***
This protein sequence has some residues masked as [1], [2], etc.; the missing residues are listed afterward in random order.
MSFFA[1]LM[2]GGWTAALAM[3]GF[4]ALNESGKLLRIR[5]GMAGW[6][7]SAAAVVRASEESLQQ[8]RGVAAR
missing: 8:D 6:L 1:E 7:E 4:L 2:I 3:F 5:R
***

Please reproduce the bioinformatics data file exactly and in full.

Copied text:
This protein sequence has some residues masked as [1], [2], etc.; the missing residues are listed afterward in random order.
MSFFA[1]LM[2]GGWTAALAM[3]GF[4]ALNESGKLLRIR[5]GMAGW[6][7]SAAAVVRASEESLQQ[8]RGVAAR
missing: 8:D 6:L 1:E 7:E 4:L 2:I 3:F 5:R